TEDx | To Survive the Pandemic, Look to the Teachers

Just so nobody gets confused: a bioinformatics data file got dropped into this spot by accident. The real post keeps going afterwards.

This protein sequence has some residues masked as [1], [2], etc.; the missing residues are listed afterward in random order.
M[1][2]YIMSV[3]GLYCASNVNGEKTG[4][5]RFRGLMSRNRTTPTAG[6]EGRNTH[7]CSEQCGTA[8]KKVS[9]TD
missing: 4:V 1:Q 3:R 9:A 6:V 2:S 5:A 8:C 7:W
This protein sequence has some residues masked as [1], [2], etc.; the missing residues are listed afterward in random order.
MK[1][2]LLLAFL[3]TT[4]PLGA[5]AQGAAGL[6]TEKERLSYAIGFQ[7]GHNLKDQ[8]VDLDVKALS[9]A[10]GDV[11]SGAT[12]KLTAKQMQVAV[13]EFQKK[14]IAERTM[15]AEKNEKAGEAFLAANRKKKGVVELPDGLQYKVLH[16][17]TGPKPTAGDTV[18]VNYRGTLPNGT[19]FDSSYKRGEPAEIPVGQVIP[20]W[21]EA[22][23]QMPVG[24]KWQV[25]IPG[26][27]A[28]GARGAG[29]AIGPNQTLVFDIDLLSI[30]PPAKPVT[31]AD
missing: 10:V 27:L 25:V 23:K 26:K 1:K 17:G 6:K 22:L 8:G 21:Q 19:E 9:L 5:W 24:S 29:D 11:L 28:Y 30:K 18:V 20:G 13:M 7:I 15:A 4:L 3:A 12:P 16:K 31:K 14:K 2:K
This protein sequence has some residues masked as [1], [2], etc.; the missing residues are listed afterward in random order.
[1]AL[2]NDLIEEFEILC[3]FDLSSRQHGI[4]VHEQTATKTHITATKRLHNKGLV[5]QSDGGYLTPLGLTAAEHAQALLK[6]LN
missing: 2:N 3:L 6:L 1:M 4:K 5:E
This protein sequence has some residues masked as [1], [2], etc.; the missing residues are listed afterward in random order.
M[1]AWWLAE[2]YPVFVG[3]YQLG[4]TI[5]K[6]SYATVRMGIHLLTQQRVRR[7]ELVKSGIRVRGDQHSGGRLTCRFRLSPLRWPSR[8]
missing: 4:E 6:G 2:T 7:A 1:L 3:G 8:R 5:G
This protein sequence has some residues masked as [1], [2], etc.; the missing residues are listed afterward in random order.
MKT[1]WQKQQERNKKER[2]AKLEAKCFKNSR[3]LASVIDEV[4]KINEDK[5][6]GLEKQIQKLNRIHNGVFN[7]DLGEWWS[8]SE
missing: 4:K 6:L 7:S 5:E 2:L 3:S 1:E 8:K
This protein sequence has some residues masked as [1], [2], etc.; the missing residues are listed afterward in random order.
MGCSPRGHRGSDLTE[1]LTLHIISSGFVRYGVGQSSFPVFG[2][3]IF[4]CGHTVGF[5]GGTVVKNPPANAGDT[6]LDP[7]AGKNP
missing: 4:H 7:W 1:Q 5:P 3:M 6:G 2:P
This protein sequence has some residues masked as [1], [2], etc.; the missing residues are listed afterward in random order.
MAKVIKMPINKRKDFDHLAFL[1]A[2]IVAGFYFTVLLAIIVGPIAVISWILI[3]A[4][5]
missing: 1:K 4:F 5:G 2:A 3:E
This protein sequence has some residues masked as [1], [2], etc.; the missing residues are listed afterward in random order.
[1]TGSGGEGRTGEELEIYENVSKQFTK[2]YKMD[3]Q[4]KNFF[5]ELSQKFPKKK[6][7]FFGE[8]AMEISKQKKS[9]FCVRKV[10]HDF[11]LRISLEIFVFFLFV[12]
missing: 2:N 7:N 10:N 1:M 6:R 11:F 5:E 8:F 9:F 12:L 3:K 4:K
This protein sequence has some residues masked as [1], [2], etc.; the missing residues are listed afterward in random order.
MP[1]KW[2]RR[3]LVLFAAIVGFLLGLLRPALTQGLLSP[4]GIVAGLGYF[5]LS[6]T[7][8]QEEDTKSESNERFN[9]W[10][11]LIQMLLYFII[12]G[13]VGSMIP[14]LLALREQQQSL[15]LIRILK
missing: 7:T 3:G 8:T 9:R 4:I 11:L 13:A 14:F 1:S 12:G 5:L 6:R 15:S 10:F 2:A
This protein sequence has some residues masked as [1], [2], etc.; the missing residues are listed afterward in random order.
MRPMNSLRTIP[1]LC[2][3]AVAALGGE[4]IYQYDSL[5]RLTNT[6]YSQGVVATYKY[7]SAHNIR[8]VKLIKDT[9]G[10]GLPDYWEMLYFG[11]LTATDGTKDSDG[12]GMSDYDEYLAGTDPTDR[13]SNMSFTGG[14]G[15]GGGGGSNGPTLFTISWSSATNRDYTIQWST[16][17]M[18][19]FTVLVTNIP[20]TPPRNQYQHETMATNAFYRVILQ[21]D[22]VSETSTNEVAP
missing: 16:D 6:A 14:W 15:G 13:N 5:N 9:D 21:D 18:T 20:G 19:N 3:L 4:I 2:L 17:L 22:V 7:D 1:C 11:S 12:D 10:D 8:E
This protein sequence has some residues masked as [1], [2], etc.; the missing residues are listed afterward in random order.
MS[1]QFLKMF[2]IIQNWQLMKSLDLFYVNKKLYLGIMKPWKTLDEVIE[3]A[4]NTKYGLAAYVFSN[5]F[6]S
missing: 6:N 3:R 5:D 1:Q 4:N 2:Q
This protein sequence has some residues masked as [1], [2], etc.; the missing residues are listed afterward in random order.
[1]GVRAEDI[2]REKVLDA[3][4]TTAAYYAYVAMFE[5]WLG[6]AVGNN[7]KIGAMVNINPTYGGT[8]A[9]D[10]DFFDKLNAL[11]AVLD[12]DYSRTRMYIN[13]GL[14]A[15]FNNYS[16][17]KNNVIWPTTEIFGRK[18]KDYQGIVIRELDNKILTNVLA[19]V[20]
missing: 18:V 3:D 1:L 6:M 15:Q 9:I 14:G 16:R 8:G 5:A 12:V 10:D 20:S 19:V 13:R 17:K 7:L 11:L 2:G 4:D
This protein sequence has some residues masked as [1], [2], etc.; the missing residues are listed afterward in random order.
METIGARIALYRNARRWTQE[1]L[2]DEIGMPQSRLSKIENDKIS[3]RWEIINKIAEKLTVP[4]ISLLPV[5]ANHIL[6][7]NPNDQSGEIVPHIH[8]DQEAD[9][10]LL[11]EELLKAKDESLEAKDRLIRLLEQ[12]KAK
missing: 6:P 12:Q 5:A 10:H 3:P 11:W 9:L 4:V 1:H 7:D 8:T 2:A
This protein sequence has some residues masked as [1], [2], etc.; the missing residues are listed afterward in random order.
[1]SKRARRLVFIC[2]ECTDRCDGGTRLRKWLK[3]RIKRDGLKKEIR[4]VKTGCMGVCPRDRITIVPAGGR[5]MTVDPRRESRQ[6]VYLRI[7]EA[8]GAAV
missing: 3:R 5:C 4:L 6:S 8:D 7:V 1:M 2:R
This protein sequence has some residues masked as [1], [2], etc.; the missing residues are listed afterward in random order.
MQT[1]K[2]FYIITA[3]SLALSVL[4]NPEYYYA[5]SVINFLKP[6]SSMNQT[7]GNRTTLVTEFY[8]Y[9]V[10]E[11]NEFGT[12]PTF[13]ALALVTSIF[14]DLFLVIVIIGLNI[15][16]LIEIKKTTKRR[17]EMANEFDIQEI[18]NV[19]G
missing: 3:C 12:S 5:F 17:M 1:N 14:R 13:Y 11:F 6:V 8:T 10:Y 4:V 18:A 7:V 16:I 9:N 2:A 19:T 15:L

Almost a year into COVID-19, there‚Äôs a general understanding that each of us knows what we need to do to limit the virus’s spread. Public health guidance asks that we socially distance, use personal protective equipment, wash our hands frequently with soap and clean water, get tested, quarantine, and self-isolate when we have been exposed. In an eloquent talk, public health specialist Anatole Manzi argues that while these might be reasonable requests for people in wealthy societies, the requests are out of step with what is possible in most parts of Africa’s real-life conditions. Many people on the continent live in multigenerational households, often in crowded settings. They have little or no money to buy soap. They almost certainly do not have access to PPE, and the nearest doctor or nurse is beyond quick and easy reach. What we need, Anatole proposes, is an equity-based response that ensures that everyone knows how to protect themselves and their families and that doing so is within their means. With sixty-five percent of Africans under the age of thirty-five, the continent has the largest youth base, relative to others. Many of these youth are in school. Again, unlike in wealthy societies, many of these schools have no nurse or counselor. What they do have, though, is teachers. Bringing teachers into the public health system as part of an extended community workforce could give us the superpowers we need to overcome COVID-19 and survive the next pandemic. Anatole is deputy chief medical officer at Partners in Health. In his role, he liaises with countries which are supported with Partners in Health to engineering innovative strategies to strengthen health systems. He is also the founder of Move Up Global, a non-profit dedicated to better health and education in remote and resource-strained communities. This talk was given at a TEDx event using the TED conference format but independently organized by a local community. Learn more at https://www.ted.com/tedx